Final Legislative Update for 2024



The 2024 Kentucky General Assembly is history. Legislators voted to Sine Die – which is Latin for adjournment – late last Monday evening to end the 60-day legislative session.

Like all sessions, the KACP had some wins and some losses. Following is the final legislative report of the session.



KACP supported several law enforcement-related and other pieces of legislation that were enacted by the General Assembly.

One major note: Every bill that KACP members testified in favor of was eventually passed by both the House and Senate. So thanks to KACP Executive Director Shawn Butler, President Jerry Thompson of Elizabeth – bot of whom testified multiple times – and Chiefs Todd Kelley of Ashland and John McClain of Bellevue for traveling to Frankfort and appearing before legislative committees.

Following are KACP-supported bills that passed:


HB207, related to sex dolls 

Sponsored by Rep. Stephanie Dietz, R-Edgewood, the bill prohibits the possession, trafficking, importing and advancing of a child sex doll. It would also expand laws against child pornography to include computer-generated images of an identifiable minor. KACP testified in favor of the bill.

HB 248, relating to reinstatement of police and fire department employees 

Sponsored by Rep. Killian Timoney, R-Fayette, Amend KRS 95.440 to remove the requirement that a person shall only be eligible for reinstatement to a police or fire department within one year following separation from employment.

HB293, related to Kratom 

Filed by Rep. Kim Moser, R-Taylor Mill, Kratom is an herbal drug frequently sold online and in convenience stores. The bill would prohibit sales to people under 21 and provide guidelines for labeling and advertising. KACP testified on behalf of the bill.

HB 482, which is related to the Kentucky Law Enforcement Council. Filed by Rep. Stephanie Dietz, R-Edgewood, the bill adds the chief of police of the Owensboro Police Department and the director of the Northern Kentucky Police and Sheriff’s Training Center to the Kentucky Law Enforcement Council. The bill – which was a KACP priority – has been sent to the governor for his signature. KACP testified in support of the bill.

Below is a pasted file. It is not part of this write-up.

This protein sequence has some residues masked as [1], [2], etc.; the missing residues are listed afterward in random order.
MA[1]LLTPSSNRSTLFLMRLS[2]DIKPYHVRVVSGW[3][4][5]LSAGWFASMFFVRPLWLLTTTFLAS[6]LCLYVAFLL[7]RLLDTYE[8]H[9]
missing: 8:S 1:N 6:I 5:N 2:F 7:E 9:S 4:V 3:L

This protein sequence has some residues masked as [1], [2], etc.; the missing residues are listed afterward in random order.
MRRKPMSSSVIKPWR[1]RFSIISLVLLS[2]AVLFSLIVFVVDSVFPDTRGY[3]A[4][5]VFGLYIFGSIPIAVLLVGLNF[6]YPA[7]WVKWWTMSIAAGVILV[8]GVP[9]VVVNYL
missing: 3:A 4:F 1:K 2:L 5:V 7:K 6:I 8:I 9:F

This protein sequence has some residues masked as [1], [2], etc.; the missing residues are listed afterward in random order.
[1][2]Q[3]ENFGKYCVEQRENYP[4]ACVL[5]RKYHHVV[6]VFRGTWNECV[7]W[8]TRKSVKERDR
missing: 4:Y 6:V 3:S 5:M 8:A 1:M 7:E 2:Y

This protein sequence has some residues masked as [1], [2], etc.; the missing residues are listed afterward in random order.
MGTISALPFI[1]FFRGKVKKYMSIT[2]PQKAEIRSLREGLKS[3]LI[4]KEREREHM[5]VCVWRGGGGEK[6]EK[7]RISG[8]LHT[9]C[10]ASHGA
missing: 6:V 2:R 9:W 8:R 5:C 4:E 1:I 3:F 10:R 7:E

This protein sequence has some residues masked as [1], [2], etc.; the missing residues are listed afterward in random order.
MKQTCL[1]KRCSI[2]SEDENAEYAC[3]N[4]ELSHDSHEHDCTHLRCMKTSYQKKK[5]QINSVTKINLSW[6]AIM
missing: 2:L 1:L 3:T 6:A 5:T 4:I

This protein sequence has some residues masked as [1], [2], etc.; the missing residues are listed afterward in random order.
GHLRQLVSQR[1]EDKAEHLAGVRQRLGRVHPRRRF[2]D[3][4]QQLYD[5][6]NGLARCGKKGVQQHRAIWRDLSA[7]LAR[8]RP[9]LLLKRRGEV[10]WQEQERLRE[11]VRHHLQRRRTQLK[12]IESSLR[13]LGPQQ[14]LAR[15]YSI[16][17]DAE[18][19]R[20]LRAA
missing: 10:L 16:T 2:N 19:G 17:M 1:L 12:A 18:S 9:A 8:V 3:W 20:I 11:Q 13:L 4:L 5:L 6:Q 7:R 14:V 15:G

HB551, related to cold cases 

Filed by Rep. Keturah, D-Louisville, and co-sponsored by Rep. John Blanton, R-Salyersville, the bill allows law enforcement agencies to contract with retired officers to assist with homicide cold cases. KACP testified in support of the bill.

HB782, related to telecommunicators – 

Filed by Rep. Scott Lewis, R-Hartford, the bill makes changes to telecommunicator training requirements.


HB5, the crime bill 

Sponsored by Rep. Jared Bauman, R-Louisville, the 72-page bill is dubbed the Safer Kentucky Act. Among its provisions is a three strikes law to require a life sentence after a person’s third violent felony, along with increasing penalties for crimes like carjacking and fentanyl trafficking. Prosecutors are now allowed to file a manslaughter charge against anyone who sells or distributes fentanyl that causes a fatal overdose. It would also crack down on vandalism, homeless encampments and allow businesses to use force to stop shoplifters.

SB11, related to juvenile justice 

Filed by Sen. John Schickel, the bill requires notice to schools prior to filing of a public offense petition against a child in certain cases.

SB20, related to violent offenders 

Filed by Matthew Deneen, R-Elizabethtown, the bill includes in the definition of “violent offender” a person who has been convicted of burglary in the first degree, assault in the second degree and wanton endangerment in the first degree involving the discharge of a firearm; other changes. KAC testified in favor of the bill.

SB45, missing adults 

Sponsored by Sen. David Yates, D-Louisville, the bill requires KSP to create and operate the Kentucky Ashanti Alert System to provide public notification through the use of media providers and highways signs when an adult is missing and may have been abducted or kidnapped or may be in physical danger.

SB162, related to vehicle accident reports – 

Filed by Sen. Robby Mills, R-Henderson, the bill allows law enforcement agencies to retain copies of accident reports filed with the KSP and allows agencies to contract with third parties to provide the reports to other entities that are eligible to receive them. KACP testified in support of the bill.



The legislature passed the budget bills that total about $128 billion over the next two years. Following are law enforcement highlights:

  • 3% KLEFPF increase in each year of the two-year budget.
  • $50 million for the Western Kentucky Training Academy in Madisonville. KACP – including President Thompson and Executive Director Butler – met several times with lawmakers and Senate budget chairman Chris McDaniel, R-Ryland Heights, to build support for the budget allocation.



SB2, related to placing “guardians” in public schools – PASSED

Filed by Sen. Max Wise, R-Campbellsville, the bill would establish a framework for employment of Kentucky guardians – veterans and former police officers – in schools to provide school safety. It also calls on school districts to form trauma-informed teams to improve mental health interventions. The bill will not take effect until 2025-26 school year; Sen. Wise said he would work with law enforcement during the interim to address concerns. Changes could be made in the 2025 session.



As always, questions, suggestions, comments or concerns can be directed to Executive Director Shawn Butler, who can be reached at 859-743-2920 or or KACP lobbyist Patrick Crowley, who can be reached at 859-462-4245 or

You can also follow the legislative activity through the Kentucky General Assembly website.